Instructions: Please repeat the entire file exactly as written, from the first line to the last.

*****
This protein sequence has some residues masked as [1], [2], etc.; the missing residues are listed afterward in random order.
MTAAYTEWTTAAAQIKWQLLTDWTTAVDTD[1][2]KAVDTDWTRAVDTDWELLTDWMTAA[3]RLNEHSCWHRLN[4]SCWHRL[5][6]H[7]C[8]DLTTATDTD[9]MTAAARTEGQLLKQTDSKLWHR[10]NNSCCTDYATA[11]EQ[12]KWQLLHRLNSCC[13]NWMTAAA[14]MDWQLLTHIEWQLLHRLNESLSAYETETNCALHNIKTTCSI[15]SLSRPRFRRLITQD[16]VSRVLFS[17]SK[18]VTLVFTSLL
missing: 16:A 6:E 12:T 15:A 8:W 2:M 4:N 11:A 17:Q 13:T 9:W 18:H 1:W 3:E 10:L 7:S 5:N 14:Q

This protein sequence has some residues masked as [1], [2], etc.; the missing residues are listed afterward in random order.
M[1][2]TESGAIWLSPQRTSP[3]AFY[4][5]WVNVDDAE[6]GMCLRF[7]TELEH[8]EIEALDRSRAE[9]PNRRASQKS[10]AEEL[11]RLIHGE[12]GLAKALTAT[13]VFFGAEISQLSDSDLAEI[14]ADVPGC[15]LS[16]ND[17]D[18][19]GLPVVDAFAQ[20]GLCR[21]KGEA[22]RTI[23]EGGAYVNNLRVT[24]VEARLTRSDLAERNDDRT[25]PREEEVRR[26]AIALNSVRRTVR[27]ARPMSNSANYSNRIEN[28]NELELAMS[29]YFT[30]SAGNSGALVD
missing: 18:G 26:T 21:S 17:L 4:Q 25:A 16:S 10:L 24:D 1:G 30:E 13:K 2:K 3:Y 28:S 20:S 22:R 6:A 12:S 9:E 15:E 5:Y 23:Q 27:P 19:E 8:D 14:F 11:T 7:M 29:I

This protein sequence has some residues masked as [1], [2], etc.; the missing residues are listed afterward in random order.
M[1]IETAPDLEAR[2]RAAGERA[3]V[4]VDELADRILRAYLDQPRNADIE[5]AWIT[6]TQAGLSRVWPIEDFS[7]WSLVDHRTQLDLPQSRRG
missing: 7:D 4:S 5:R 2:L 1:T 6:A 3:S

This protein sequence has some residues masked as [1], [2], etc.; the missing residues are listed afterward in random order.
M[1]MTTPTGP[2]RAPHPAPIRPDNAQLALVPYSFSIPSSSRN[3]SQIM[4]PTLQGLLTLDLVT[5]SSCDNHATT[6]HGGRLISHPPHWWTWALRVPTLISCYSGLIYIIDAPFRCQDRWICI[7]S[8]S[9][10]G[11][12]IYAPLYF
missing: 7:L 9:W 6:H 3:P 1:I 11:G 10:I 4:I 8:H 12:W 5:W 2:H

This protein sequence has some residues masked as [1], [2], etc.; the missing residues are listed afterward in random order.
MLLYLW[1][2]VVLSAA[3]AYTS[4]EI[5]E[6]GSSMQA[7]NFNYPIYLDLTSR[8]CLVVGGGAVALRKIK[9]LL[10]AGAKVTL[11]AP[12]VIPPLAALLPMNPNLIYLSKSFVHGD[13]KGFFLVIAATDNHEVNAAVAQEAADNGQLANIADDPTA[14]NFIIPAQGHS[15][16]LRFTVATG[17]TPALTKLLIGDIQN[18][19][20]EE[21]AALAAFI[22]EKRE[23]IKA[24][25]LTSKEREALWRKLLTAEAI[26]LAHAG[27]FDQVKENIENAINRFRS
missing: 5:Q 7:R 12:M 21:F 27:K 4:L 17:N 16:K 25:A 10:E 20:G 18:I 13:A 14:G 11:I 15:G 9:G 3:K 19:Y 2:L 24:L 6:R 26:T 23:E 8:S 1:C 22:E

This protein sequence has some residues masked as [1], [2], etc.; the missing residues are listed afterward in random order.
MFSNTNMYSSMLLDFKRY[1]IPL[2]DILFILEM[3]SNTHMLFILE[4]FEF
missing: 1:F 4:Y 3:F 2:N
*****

This protein sequence has some residues masked as [1], [2], etc.; the missing residues are listed afterward in random order.
MTAAYTEWTTAAAQIKWQLLTDWTTAVDTD[1][2]KAVDTDWTRAVDTDWELLTDWMTAA[3]RLNEHSCWHRLN[4]SCWHRL[5][6]H[7]C[8]DLTTATDTD[9]MTAAARTEGQLLKQTDSKLWHR[10]NNSCCTDYATA[11]EQ[12]KWQLLHRLNSCC[13]NWMTAAA[14]MDWQLLTHIEWQLLHRLNESLSAYETETNCALHNIKTTCSI[15]SLSRPRFRRLITQD[16]VSRVLFS[17]SK[18]VTLVFTSLL
missing: 16:A 6:E 12:T 15:A 8:W 2:M 4:N 11:A 17:Q 13:T 9:W 18:H 1:W 3:E 10:L 7:S 5:N 14:Q

This protein sequence has some residues masked as [1], [2], etc.; the missing residues are listed afterward in random order.
M[1][2]TESGAIWLSPQRTSP[3]AFY[4][5]WVNVDDAE[6]GMCLRF[7]TELEH[8]EIEALDRSRAE[9]PNRRASQKS[10]AEEL[11]RLIHGE[12]GLAKALTAT[13]VFFGAEISQLSDSDLAEI[14]ADVPGC[15]LS[16]ND[17]D[18][19]GLPVVDAFAQ[20]GLCR[21]KGEA[22]RTI[23]EGGAYVNNLRVT[24]VEARLTRSDLAERNDDRT[25]PREEEVRR[26]AIALNSVRRTVR[27]ARPMSNSANYSNRIEN[28]NELELAMS[29]YFT[30]SAGNSGALVD
missing: 18:G 26:T 21:S 17:L 4:Q 25:A 16:S 10:L 24:D 1:G 30:E 13:K 2:K 3:Y 28:S 20:S 22:R 6:A 12:S 9:E 15:E 5:Y 23:Q 27:P 19:E 8:D 14:F 11:T 7:M 29:I

This protein sequence has some residues masked as [1], [2], etc.; the missing residues are listed afterward in random order.
M[1]IETAPDLEAR[2]RAAGERA[3]V[4]VDELADRILRAYLDQPRNADIE[5]AWIT[6]TQAGLSRVWPIEDFS[7]WSLVDHRTQLDLPQSRRG
missing: 7:D 4:S 5:R 2:L 1:T 6:A 3:S

This protein sequence has some residues masked as [1], [2], etc.; the missing residues are listed afterward in random order.
M[1]MTTPTGP[2]RAPHPAPIRPDNAQLALVPYSFSIPSSSRN[3]SQIM[4]PTLQGLLTLDLVT[5]SSCDNHATT[6]HGGRLISHPPHWWTWALRVPTLISCYSGLIYIIDAPFRCQDRWICI[7]S[8]S[9][10]G[11][12]IYAPLYF
missing: 7:L 9:W 6:H 3:P 1:I 11:G 10:I 4:I 8:H 12:W 5:W 2:H

This protein sequence has some residues masked as [1], [2], etc.; the missing residues are listed afterward in random order.
MLLYLW[1][2]VVLSAA[3]AYTS[4]EI[5]E[6]GSSMQA[7]NFNYPIYLDLTSR[8]CLVVGGGAVALRKIK[9]LL[10]AGAKVTL[11]AP[12]VIPPLAALLPMNPNLIYLSKSFVHGD[13]KGFFLVIAATDNHEVNAAVAQEAADNGQLANIADDPTA[14]NFIIPAQGHS[15][16]LRFTVATG[17]TPALTKLLIGDIQN[18][19][20]EE[21]AALAAFI[22]EKRE[23]IKA[24][25]LTSKEREALWRKLLTAEAI[26]LAHAG[27]FDQVKENIENAINRFRS
missing: 5:Q 7:R 12:M 21:F 27:K 4:L 17:N 16:K 25:A 10:E 20:G 18:I 13:A 14:G 11:I 15:G 9:G 3:K 19:Y 2:L 24:L 6:R 26:T 23:E 8:S 1:C 22:E

This protein sequence has some residues masked as [1], [2], etc.; the missing residues are listed afterward in random order.
MFSNTNMYSSMLLDFKRY[1]IPL[2]DILFILEM[3]SNTHMLFILE[4]FEF
missing: 1:F 4:Y 3:F 2:N